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dontlietokids.net

My car insurance company (Erie) offered me a big discount on renters insurance. We carry 50K dollars worth because we own a lot of nice electronics.

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momofmany

TexPop is right – it is their turf – and you are invading their space! On our first day, the oldest kid in the cottage bowed up to my husband (former Marine, and not real small) and asked why do I have to say sir to you – why do I owe you respect as this is MY house, you are new here, and I have seen a lot of houseparents come and go? My husband QUICKLY informed him that he was hired to be the houseparent, and deserves the respect because we will be taking care of him. My husband reassured him that if the kid ever did not respect us, we should talk. The kid actually seemed to respect that. Just don’t try to be their friend right off the bat – it never worked for us. Both sides have to earn trust.

Two important things that I was told that have stuck with me – It is not about you AND Don’t take anything personally. Although I am in my 40s, I quite often start singing Jesus Loves Me this I know, for the Bible tells me so ……… because constantly reminding yourself of God’s love, you can endure any arrow satan is shooting your direction.

Good Luck, and God Bless.

Turn Over

ThomFam

I am wondering as to why the heavy turnover. It sounds as though the typical person starting out as a house parent is out of the field in less than a year. I am sure things like lack of training and facilities not taking care of their people. I am sure people go into the field with rose colored glasses on as well. Here is my question, aside from what I mentioned, why is there such high turnover? I am concerned for myself and my family. If we were to accept a position at the facility I am interested in we have to move half way across the country to a state I have never lived in. I am willing to do this, but it would not be good to find my family “Stuck” in a faraway place. Any help you can provide in enlightening me as to the high turnover I would appreciate it.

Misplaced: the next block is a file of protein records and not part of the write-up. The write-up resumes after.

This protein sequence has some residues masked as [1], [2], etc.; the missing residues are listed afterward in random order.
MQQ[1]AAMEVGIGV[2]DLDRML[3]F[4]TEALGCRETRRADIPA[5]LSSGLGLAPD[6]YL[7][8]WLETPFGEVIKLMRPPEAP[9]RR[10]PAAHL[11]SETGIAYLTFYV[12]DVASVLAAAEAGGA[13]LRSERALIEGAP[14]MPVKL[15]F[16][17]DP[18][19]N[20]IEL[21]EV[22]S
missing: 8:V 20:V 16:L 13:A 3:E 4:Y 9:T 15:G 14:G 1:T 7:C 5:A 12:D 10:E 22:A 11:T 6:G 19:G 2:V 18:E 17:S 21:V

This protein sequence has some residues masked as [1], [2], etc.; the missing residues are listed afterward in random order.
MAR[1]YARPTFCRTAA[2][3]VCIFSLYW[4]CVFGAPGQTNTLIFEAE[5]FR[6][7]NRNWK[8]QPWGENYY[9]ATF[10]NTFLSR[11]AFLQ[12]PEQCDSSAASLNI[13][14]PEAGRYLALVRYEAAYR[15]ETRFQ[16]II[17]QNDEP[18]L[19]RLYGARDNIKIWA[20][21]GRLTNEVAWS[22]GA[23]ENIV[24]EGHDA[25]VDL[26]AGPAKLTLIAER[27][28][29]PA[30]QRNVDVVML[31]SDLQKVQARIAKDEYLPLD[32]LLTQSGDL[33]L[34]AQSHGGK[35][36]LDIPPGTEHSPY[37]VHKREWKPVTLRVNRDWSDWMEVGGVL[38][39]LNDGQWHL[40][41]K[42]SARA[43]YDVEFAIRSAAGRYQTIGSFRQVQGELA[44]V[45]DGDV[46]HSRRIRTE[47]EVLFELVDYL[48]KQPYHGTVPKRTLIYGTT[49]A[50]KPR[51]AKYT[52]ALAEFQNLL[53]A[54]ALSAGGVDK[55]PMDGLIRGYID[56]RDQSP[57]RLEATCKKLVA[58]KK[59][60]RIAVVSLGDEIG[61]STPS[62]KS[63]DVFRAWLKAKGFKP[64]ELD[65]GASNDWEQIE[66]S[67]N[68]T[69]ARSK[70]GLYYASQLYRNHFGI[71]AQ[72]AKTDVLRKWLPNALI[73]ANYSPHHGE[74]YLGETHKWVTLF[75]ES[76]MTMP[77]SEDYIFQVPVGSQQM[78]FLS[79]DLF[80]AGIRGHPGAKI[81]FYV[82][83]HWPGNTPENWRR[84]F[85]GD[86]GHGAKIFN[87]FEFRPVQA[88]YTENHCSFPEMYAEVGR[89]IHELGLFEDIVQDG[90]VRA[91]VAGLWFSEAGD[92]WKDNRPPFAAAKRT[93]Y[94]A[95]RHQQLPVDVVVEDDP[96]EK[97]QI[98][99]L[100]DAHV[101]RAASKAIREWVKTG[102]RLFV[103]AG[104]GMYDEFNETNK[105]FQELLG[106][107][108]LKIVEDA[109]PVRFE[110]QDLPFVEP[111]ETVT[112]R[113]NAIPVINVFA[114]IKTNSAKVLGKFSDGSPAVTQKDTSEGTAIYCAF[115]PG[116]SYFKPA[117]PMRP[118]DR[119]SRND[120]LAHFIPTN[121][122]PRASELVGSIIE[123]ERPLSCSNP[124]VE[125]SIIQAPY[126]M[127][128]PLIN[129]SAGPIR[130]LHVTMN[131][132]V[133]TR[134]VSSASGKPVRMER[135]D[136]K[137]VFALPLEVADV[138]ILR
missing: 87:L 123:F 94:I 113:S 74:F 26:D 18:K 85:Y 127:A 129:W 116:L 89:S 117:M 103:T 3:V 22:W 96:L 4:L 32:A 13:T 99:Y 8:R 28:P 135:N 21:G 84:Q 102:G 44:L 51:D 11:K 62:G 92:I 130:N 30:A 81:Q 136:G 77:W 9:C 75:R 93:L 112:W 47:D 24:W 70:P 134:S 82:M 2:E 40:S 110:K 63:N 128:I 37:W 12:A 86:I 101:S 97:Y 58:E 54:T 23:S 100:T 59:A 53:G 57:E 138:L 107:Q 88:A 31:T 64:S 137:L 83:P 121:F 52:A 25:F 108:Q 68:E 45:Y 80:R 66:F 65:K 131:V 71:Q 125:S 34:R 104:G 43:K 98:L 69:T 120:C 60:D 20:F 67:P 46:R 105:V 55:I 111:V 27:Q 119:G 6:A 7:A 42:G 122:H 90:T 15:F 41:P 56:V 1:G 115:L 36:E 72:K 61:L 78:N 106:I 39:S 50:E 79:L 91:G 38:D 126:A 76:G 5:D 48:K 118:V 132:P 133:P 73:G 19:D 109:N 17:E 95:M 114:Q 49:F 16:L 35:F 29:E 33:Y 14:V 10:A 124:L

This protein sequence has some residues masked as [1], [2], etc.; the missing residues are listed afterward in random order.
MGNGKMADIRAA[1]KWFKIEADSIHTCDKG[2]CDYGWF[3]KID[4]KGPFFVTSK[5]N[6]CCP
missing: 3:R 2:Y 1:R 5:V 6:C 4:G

Also ideas for me to prepare myself and my family for the long haul would be great.

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Housepop

The answers to your question vary greatly. But not enough people truly research what it is they are getting into. These aren’t regular kids. They are kids that have been damaged by adults that don’t know how to parent or who selfishly think that their needs come before the child’s, or adults who are involved in drugs and alcohol. you have kids that have been preyed on by sexual deviants. These are often kids that have been thrown away and really just want to be loved but don’t know how to love back. They have food issues from not having enough food in the house when they were hungry and the list goes on and on. Many different issues and many different kids. And then there are the gang kids that found family and don’t want to give it up or change because it is way too hard to do things any differently. These are often kids that are so used to pain (emotional and physical) that it becomes comfortable and not to feel it hurts worse. This is just a small list of some of the things you will see and experience and many adults that want to change a life and love a kid don’t take in to account that it is not an easy job. NOW having said that even with the insanity of the kids you have staff and faculties that are just as confused as how to help them and try so many different methods and have so many different theories that it certainly adds to the challenging job we do. But if you are truly called by God to do this job none of the craziness truly matters because if you walk with him you will make it past the national average and truly love what you do. There are many people who visit this board that can share stores that will make you cry and laugh at the same time. But it truly is one of the greatest jobs you can ever do, the difference is that you can’t do it alone and I don’t mean your spouse of other staff which are important but you have to have a very good relationship with God the father and lean on him each and every day.